NFL: Steelers' Roethlisberger back — but for how long?
AP Sports Writer
PITTSBURGH — Ben Roethlisberger will line up under center, take the snap and throw his first pass to a teammate since the Steelers ended the season Jan. 3.
There won't be any applause.
There likely won't be much reaction from his teammates, who have seen the highest-paid player in franchise history go through this routine countless times in games and practices since 2004.
There will be countless questions.
For the Steelers, the most pressing is this: Who will be taking snaps in September?
The Steelers return to the practice field Monday for the first time since their 9-7 record wasn't good enough to get them into the playoffs. Roethlisberger is expected to be among them, one week to the day since prosecutors decided not to charge him after a college student accused him of sexual assault.
While there won't be a criminal proceeding that could have disrupted the Steelers before, during or after the season, the fallout from Roethlisberger's latest off-the-field problem and its impact on a team that regularly contends for championships could be long-lasting.
First, Roethlisberger must try to win back his teammates' support — something team president Art Rooney II said probably can't be achieved in a day, a week or a month.
It's not just ownership that is running out of patience with an athlete who can't seem to dodge missteps, the very player — the high-priced quarterback and proven winner — who is most expected to be a leader.
"He's going to have to work very hard to rehabilitate his image," Rooney said. "There's no question that it's taken a hit and we've told him it's going to be a long journey back and he's going to have to be up to meeting the challenge."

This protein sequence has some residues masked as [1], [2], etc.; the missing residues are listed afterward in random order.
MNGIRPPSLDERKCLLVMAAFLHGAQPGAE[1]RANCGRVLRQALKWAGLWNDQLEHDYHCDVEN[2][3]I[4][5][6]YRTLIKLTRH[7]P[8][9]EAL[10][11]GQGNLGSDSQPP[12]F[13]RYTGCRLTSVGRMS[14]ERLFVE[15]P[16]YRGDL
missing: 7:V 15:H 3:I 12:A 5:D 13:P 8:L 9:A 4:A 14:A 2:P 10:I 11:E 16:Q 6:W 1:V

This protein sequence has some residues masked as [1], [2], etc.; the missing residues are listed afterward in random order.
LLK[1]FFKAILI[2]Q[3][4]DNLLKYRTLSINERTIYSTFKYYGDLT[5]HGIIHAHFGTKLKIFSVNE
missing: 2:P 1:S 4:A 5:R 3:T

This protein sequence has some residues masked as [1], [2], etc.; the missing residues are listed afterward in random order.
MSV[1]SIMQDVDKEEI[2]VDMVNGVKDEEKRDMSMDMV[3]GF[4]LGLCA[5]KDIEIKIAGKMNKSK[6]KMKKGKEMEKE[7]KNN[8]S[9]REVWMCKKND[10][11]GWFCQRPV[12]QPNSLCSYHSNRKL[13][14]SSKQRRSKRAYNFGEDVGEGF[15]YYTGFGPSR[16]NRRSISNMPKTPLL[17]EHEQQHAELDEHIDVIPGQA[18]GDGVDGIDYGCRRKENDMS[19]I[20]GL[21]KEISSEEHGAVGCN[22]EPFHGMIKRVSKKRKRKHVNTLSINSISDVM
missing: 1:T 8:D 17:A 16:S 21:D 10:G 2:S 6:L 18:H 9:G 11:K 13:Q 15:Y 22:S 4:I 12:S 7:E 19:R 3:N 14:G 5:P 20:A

Second, it is very likely Roethlisberger won't line up under center when the Steelers open the season. The question is whether he will be suspended by the NFL for four games, two games or one. Or if there will be counseling and rehabilitation involved. The punishment is likely to be determined by commissioner Roger Goodell next week, following this week's three-day draft.
By waiting for the NFL to work out a penalty for violating the league's personal conduct policy that is acceptable to the team, the options for appeal are far more limited than if the Steelers had acted themselves.
"There were a lot of pieces to the puzzle that probably prevent us from moving ahead on our own at this point," Rooney said.
No matter how many games Roethlisberger is out, the Steelers must prepare someone else to take his place — third-year quarterback Dennis Dixon, who has started only one game, or longtime backup Charlie Batch. That means more practice time for someone other than Roethlisberger and an altered routine during training camp.
"We don't necessarily have a backup plan at this time," coach Mike Tomlin said. "We'll let the process run its course and kind of make decisions from there."
If Roethlisberger is suspended, the Steelers would have to get him back to game speed quickly once he returned, and with a season already under way. That could mean longer in-season practices devoted to Roethlisberger getting the work he needs to be game-ready.
There is likely to be resentment in the locker room, too, whether it's stated or not, from teammates who are simply worn out with the Roethlisberger-created disruptions. This is the third time in four years it's happened, and even the most patient of players must be wondering when they will stop.
In 2006, Roethlisberger crashed his motorcycle four months after winning the Super Bowl, and the Steelers subsequently missed the playoffs. Last year, he was accused of sexual assault in Nevada not long before training camp began — and, again, the Steelers missed the playoffs the season after winning the Super Bowl. That suit remains unresolved.
That's a pattern that Rooney hinted the Steelers can no longer follow.
"I don't want to get into hypotheticals about what we might do next," Rooney said. "The most important thing is that Ben stays committed to doing what he has to do to uphold his end of the bargain."
It starts Monday. When it ends, the Steelers can only begin to guess.